Setting up for a critique session in one of my classes at UCLA Extension.
Being a designer is perceived by many as a fun job. Designers get to work with colors, shapes and amazing computer programs and be creative for a living. The design field is a natural choice for creative people.
Students often enter a design program and are surprised by the reality that design is a discipline. Design involves theory and practice. It includes psychology and geometry. There is critical thinking and hand skills that need to be developed. There are tools and materials, drawing and technology. There are objectives, expectations and deadlines.
Design takes aesthetic principles and marries them to function. A designer must be visually literate, able to speak the visual language. This involves being able to think both concretely and creatively. In school, theory taught and projects assigned are meant to develop these skills and ingrain them into the emerging designer so that they become innate. Achieving these things is not easy. It takes hard work, long hours, trial and error, evaluation and lots of coffee. Students complain when a project takes all their time or is too hard for them.
What should determine the degree of difficulty for a given project or course of study: a student’s inexperience and assumption that design is supposed to be fun and easy?
We automatically default to our lowest level of effort. This default position results in mediocrity rather than excellence. Most of us become designers to create meaning, to create change or to achieve significance. In none of these cases will mediocrity meet the call. We must be excellent. Excellence requires effort and training.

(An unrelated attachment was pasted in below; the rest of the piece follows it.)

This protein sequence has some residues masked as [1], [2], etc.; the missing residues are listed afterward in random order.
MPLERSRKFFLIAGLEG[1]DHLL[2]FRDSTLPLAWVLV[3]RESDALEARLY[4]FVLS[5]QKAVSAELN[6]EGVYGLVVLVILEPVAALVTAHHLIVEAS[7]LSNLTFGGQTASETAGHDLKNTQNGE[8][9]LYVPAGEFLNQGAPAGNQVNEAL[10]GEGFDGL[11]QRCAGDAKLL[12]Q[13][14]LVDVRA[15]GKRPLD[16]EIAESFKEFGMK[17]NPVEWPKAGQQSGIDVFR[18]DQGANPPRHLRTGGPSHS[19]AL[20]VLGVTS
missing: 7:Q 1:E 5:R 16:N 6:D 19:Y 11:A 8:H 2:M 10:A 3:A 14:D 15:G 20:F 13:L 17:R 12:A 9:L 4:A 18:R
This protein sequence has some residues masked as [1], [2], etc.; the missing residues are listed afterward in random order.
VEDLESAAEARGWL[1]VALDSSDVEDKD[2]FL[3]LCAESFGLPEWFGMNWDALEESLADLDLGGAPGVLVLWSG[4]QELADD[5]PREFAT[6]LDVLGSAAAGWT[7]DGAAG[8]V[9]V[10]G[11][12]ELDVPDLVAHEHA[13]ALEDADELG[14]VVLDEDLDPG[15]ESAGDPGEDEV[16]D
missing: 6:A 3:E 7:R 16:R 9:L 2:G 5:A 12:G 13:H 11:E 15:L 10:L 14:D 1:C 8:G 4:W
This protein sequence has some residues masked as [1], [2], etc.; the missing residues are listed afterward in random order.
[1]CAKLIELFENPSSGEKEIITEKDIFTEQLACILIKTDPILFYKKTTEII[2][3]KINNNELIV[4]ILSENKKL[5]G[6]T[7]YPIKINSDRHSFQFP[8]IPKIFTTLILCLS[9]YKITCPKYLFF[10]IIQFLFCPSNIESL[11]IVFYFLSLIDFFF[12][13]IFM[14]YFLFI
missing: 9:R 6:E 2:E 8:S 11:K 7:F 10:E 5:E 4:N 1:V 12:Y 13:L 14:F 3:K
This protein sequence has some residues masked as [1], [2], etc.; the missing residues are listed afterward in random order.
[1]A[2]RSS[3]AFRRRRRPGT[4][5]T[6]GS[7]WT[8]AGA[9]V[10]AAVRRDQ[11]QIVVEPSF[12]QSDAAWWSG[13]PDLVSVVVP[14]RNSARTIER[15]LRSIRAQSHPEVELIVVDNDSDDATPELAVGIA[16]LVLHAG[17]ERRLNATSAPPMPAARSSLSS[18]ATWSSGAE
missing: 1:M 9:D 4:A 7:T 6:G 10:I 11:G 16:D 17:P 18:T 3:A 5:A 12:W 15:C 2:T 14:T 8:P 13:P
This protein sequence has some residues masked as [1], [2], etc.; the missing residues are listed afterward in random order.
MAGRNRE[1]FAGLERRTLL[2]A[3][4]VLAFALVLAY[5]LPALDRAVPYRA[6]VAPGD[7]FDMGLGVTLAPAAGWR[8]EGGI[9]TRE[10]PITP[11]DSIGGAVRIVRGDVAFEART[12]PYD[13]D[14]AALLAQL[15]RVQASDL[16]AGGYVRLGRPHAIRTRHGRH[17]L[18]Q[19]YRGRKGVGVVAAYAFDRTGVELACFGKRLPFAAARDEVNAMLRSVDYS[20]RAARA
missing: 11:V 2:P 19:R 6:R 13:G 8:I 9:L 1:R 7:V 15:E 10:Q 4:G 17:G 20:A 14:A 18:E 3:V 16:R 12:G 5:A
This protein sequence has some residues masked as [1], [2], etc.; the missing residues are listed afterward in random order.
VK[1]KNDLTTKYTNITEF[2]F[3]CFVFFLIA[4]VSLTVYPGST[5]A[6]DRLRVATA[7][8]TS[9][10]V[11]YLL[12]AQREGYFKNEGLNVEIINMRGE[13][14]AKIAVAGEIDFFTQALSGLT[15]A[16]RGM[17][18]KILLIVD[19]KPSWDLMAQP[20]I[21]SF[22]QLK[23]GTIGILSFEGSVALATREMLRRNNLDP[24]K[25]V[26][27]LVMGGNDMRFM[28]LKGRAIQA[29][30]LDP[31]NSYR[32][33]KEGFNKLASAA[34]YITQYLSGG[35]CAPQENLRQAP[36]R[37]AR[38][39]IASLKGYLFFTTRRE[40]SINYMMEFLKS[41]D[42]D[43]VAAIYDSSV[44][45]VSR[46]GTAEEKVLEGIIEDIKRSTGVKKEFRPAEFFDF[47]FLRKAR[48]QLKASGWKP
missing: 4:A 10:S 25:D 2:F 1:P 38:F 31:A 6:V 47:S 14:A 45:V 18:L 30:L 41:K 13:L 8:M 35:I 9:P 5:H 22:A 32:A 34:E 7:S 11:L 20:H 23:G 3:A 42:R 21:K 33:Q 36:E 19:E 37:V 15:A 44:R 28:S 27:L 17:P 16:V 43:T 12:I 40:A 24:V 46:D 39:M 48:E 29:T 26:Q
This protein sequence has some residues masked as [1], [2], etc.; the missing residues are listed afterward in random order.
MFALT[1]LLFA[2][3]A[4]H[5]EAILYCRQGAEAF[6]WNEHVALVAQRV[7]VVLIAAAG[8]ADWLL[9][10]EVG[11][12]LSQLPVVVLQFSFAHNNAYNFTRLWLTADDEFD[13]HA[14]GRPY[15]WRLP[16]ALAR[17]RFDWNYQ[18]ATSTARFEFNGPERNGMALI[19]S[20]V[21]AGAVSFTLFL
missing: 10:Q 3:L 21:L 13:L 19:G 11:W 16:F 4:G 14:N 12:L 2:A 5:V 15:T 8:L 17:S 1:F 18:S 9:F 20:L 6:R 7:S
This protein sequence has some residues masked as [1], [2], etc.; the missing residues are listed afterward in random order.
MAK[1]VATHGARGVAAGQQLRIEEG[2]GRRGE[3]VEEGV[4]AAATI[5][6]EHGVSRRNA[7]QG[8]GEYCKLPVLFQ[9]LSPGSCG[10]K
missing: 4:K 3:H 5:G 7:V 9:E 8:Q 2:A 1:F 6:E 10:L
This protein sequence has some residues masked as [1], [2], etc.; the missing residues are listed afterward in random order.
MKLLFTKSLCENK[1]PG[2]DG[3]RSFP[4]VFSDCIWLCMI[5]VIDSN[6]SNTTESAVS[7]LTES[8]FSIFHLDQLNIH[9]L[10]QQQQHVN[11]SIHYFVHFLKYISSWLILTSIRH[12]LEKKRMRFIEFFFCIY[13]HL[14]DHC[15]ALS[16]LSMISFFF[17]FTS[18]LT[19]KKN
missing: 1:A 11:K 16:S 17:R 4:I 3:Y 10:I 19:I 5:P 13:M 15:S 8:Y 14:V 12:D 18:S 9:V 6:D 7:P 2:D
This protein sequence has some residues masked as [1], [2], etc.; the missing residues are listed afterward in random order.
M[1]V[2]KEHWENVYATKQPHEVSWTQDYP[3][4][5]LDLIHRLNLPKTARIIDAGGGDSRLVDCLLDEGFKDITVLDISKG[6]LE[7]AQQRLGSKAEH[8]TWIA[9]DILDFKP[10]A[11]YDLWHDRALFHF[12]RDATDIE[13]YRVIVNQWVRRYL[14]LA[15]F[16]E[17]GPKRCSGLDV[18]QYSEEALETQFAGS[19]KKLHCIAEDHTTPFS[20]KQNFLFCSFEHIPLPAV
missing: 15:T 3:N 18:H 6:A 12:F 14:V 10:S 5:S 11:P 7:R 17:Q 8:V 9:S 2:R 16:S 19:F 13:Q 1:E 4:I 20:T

The design practice isn’t for everyone. Design is not easy. Design is not decoration. It is a discipline. It is naturally difficult. Those who are gifted with visual acumen must still develop the character required to make those creative gifts useful and the skills needed to provide a platform. Those with less talent are not necessarily out of the game, but they must understand that what makes design valuable is not that it’s fun or pretty but that it is the result of a compendium of thought, evaluation, ideas, skill, theory and practice. Competition for design jobs is crowded with talented people exercising various levels of discipline and character development.
When students realize the challenges ahead of them they generally respond in one of two ways: either they say it’s too hard and give up or, or they take up the challenge, press in, work through and allow themselves to be molded into visually literate people with the ability to create the right solution to a stated problem.
The degree of difficulty is determined by the level of competition and the expectations of excellence imposed by the sophisticated, visually-aware marketplace.